The US is formally establishing diplomatic relations with a pair of Pacific Island nations Monday, recognizing the Cook Islands and Niue for the first time.
The recognition comes as President Joe Biden seeks to strengthen relationships in the Indo-Pacific region as a counter to China’s rising influence, something that’s been a major priority since he took office. The administration has worked to deepen its engagement with Pacific Island nations, and hosted the Pacific Island Forum leaders Monday at the White House.
Biden said in a pair of statements that he was “proud” to recognize Cook Islands and Niue as sovereign, independent states.
Niue, Biden said, “plays a critical and constructive role in the Pacific, including supporting the region’s sustainable development, security, and marine protection and ocean conservation.”
He continued, “Today’s announcement will enable us to deepen our cooperation with Niue on these challenges and more – from tackling the climate crisis, to protecting maritime borders and marine resources, to building sustainable economic growth, to maintaining a free and open Indo-Pacific region.”
And the announcement with the Cook Islands, Biden said, “will enable us to expand the scope of this enduring partnership as we seek to tackle the challenges that matter most to our peoples’ lives – from countering illegal, unreported, and unregulated fishing, to combating climate change, to building inclusive economic growth, to advancing a free and open Indo-Pacific region, and beyond.”
Biden unveiled new infrastructure funding for Pacific Island partner nations, and announce $10 million through the Quad partnership to improve maritime domain awareness in the Pacific. The PIF is made up of leaders from Nauru, Vanuatu, French Polynesia, Tuvalu, the Cook Islands, the Marshall Islands, New Zealand, Fiji, Australia, Micronesia, Papua New Guinea, New Caledonia, the Solomon Islands, Kiribati, Niue, Palau, Samoa, and Tonga.
Biden hosted the leaders for a summit meeting and subsequent working lunch. They will also attend a roundtable with special presidential envoy for climate John Kerry before an evening dinner hosted by Secretary of State Antony Blinken and Ambassador to the United Nations Linda Thomas-Greenfield.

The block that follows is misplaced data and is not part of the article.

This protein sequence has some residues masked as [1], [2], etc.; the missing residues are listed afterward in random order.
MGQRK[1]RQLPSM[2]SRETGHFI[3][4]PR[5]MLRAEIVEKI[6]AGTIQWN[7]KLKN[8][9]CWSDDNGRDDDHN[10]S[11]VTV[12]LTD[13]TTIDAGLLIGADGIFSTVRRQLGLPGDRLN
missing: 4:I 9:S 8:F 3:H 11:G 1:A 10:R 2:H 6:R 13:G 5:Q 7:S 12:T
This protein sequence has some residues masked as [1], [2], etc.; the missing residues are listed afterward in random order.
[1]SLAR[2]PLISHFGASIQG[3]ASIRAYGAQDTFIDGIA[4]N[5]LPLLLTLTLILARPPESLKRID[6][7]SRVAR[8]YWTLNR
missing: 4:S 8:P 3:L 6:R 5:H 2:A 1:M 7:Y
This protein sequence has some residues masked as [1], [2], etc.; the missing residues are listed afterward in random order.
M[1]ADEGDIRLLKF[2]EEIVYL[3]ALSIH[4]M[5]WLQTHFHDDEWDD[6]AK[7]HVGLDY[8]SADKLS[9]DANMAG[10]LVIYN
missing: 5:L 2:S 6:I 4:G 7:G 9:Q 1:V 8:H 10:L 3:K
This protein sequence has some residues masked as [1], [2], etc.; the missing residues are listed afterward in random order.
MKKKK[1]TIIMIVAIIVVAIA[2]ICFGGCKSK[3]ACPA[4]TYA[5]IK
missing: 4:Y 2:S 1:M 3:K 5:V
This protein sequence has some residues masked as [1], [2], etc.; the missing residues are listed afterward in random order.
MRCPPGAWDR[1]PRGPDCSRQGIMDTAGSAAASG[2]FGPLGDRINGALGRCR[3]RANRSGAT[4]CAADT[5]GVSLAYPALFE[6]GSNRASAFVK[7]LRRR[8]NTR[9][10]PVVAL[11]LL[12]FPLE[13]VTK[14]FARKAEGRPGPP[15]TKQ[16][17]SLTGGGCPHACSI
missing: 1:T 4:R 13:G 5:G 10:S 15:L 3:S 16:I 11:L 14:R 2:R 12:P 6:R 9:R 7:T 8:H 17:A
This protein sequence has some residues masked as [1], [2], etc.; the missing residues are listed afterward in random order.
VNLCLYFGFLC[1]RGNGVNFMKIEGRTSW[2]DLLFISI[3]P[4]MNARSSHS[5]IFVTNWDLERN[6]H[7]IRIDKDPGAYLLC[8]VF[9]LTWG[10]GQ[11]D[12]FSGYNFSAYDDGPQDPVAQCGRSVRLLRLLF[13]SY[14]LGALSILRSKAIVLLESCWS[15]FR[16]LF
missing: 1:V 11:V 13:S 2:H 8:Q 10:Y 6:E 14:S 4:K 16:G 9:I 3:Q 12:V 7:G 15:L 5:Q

“We know a great deal of the history of the world will be written across the Pacific over the coming years. We owe it to the next generation to help write that story together, to do the hard work, the historic work. … Today, let’s recommit to that goal and let’s recommit to each other,” Biden said as the leaders gathered in the East Room.
“Our objective is to build a better world,” through “stronger partnerships with each other,” he said, citing the establishment of diplomatic relations with the Cook Islands and Niue, as well as new economic agreements, new US Embassies in Tonga and the Solomon Islands, the return of the Peace Corps to some countries, and the doubling of academic exchanges for Pacific Island students.
US officials will take the opportunity during the Monday reception to formally celebrate the news that the US is officially opening diplomatic relations with the Cook Islands and Niue.
In addition to the new diplomatic relationships, the official said that the summit will see the United States announce steps “to provide secure undersea cable connectivity for Pacific Island nations – something that many of these nations need – where internet speed and connectivity is not as reliable as it should be, and where we all benefit.”
And the Quad partnership – an informal collaboration between Australia, India, Japan and the United States – will announce it is expanding 2022’s Maritime Domain Awareness Initiative to the Pacific Island region with a $10 million investment “to improve maritime domain awareness,” amidst an increasingly bellicose China.
During the meeting, Biden also touted US investment in the region, including $40 billion for infrastructure and connectivity, as well as a new microfinance facility and a $600 million agreement for sustainable development on the Pacific Island fisheries.
And he announced a new military partnership: “This we shall send the first US Coast Guard vessel solely dedicated to collaborate and train with Pacific Island nations,” he said, adding that the US will invest $11 million in maritime domain awareness technology to the region.
Biden also offered assurances to the leaders on climate change: “I want you to know I hear you. The people in United States and around the world hear you. We hear your warnings of a rising sea – that they pose an existential threat to your nations. We hear your calls for reassurance that you never, never, never will lose your statehood, or membership of the UN as result. climate crisis. Today, the United States is making it clear that this is our position as well.”